Mr. Miller refers to “Harry Bridges, the idol of west coast longshoremen” as an “unadmitted communist” who he claims was unfairly persecuted. But recent research has shown that Bridges was in fact not only a member of the Communist Party but also “secretly a member of its Central Committee.” Mr. Miller writes that “it is impossible to convey properly the fears that marked that period. Nobody was shot, to be sure, although some were going to jail, where at least one, William Remington, was murdered by an inmate hoping to shorten his sentence by having killed a communist.” It is true that Remington was murderd in jail. But, Mr. Radosh points out, Remington was a spy who met secretly with Communist operatives and “willingly handed over classified War Production Board material pertaining to aircraft production.”

Mr. Miller writes that “The heart of the darkness was the belief that a massive, profoundly organised conspiracy was in place and carried forward mainly by a concealed phalanx of intellectuals, including labour activists, teachers, professionals, sworn to undermine the American government.” But what he describes as a paranoid fantasy we now know to be the historical truth.

The real witch hunt

Speaking of witch-hunts, we cannot forebear to share with our readers a document sent to us by a friend from Naperville, Illinois, a suburb west of Chicago. Entitled “Ten Quick Ways to Analyze Childrens Books for Racism and Sexism,” this preposterous little guide, originally devised by the Illinois School Library Media Conference in 1997, was distributed for the guidance of teachers in Naperville as part of their new “Diversity Plan.” Among other things, “Ten Quick Ways” advises readers to “Check the Illustrations” of children’s books for stereotypes and tokenism, to “Check the Story Line”: “Is ‘making it’ in the dominant white society projected as the only ideal? The standard for success?” (As opposed to what, becoming a welfare mother or crack addict?) “Are the achievements of girls and women based on their own initiative and intelligence? Could the story be told if the sex roles were reversed?” Hmm, could it? What if Briseis were pouting in her tent because Andromache took Achilles for herself? Readers are further admonished to “Watch for Loaded Words”—for example, “savage,” “primitive,” “lazy,” and “backward.” Finally, we are told to “Look for the copyright date” because “Nonsexist books, with rare exceptions, were not published before 1973.”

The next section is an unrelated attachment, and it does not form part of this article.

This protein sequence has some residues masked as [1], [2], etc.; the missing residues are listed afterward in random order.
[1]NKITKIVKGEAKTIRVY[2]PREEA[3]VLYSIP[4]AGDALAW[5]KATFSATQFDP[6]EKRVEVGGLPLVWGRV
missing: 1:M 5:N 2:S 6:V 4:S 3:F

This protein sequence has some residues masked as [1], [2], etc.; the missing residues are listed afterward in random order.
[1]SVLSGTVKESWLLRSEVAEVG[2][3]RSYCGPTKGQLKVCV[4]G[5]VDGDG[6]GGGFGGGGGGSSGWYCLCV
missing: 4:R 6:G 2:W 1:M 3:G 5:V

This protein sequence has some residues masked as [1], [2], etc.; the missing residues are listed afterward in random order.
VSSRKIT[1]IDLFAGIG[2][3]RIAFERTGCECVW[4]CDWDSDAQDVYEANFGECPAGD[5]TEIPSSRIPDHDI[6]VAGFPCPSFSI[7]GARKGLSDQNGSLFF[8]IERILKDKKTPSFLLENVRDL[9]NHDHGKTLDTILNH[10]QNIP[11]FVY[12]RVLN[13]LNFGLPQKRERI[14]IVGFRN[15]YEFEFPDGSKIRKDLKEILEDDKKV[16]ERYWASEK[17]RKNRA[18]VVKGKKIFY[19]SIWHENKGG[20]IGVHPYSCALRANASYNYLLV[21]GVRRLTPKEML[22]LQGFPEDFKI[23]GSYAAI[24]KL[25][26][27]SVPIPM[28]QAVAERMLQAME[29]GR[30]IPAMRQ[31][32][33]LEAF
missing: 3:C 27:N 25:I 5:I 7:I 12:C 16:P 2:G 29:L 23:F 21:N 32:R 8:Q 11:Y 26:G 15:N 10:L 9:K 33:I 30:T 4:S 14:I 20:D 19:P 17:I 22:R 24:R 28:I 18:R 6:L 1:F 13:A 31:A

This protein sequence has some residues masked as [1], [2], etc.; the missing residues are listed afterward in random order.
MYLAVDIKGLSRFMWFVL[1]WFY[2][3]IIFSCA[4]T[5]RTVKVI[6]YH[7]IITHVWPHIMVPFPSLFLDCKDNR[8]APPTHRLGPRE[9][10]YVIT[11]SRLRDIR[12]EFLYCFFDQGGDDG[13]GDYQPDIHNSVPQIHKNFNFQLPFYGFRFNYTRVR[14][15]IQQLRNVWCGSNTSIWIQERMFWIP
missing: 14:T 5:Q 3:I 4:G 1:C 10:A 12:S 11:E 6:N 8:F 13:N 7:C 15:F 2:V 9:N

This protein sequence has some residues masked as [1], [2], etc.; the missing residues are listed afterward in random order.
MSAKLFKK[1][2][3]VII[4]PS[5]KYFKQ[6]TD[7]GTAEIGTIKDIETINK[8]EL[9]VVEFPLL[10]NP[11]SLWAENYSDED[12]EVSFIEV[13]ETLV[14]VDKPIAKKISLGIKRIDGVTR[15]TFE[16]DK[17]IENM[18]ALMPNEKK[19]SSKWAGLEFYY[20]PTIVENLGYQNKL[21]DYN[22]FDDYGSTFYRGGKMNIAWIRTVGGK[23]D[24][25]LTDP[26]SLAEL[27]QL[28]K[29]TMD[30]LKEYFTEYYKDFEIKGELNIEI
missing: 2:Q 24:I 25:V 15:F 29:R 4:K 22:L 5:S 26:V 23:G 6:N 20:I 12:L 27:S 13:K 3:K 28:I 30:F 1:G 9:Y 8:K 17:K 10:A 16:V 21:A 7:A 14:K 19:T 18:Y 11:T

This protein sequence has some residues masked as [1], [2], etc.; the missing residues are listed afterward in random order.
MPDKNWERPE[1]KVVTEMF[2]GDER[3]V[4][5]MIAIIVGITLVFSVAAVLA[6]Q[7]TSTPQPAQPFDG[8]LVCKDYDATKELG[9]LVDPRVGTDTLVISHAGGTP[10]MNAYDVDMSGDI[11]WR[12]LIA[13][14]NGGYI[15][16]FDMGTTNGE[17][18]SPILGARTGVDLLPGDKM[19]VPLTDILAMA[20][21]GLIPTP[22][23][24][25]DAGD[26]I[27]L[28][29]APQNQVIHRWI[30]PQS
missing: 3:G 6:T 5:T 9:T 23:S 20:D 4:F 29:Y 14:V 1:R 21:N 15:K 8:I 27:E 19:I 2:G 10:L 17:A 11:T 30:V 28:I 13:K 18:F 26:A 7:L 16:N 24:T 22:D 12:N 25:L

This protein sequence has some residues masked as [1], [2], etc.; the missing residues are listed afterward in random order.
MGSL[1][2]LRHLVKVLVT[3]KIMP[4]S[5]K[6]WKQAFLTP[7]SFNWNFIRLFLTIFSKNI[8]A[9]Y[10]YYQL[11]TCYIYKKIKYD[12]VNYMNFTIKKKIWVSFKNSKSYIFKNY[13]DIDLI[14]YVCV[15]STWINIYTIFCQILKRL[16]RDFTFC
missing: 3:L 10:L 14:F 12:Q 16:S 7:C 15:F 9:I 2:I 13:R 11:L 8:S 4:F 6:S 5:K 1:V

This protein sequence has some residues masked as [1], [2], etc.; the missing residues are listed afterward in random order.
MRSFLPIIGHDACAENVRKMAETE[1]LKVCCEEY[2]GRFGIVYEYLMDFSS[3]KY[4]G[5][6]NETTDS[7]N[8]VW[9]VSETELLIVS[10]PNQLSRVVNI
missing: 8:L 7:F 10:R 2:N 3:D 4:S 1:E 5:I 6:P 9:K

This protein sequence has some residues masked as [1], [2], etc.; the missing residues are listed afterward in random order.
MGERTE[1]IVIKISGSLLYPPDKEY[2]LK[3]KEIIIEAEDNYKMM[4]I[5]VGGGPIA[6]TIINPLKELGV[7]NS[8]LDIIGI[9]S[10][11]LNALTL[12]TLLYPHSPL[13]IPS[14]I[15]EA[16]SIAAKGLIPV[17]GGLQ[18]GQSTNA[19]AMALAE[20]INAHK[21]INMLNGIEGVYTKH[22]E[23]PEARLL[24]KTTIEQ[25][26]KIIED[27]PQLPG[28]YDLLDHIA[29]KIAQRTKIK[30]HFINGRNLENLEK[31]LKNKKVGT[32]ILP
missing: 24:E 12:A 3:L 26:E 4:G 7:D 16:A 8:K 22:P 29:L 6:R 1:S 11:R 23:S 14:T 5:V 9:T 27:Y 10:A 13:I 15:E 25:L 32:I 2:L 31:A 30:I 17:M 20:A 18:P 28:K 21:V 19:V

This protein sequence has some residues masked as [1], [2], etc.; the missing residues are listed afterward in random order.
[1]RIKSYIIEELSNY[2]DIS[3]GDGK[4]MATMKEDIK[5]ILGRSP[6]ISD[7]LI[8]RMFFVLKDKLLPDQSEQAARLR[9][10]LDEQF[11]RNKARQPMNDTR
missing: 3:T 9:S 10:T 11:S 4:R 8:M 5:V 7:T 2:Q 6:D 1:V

So, farewell to Aesop’s fables (how unfair to suggest that the grasshopper might have been lazy!), farewell to Huckleberry Finn, to Othello (talk about “tokenism”!), to Robinson Crusoe (my man Friday, indeed), farewell to Grimm’s fairy tales, to Peter Pan, to Pride and Prejudice, to the stories of Rudyard Kipling. Farewell, in short, to imaginative literature from the world over and hello to the PC police who speak everywhere about “diversity” but whose actions assure the promulgation of a stultifying intellectual conformity. Here is a real witch-hunt in progress. A pity, isn’t it, that left-wing crusaders like Arthur Miller will not be picking up their pens to expose it?

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This article originally appeared in The New Criterion, Volume 19 Number 1, on page 1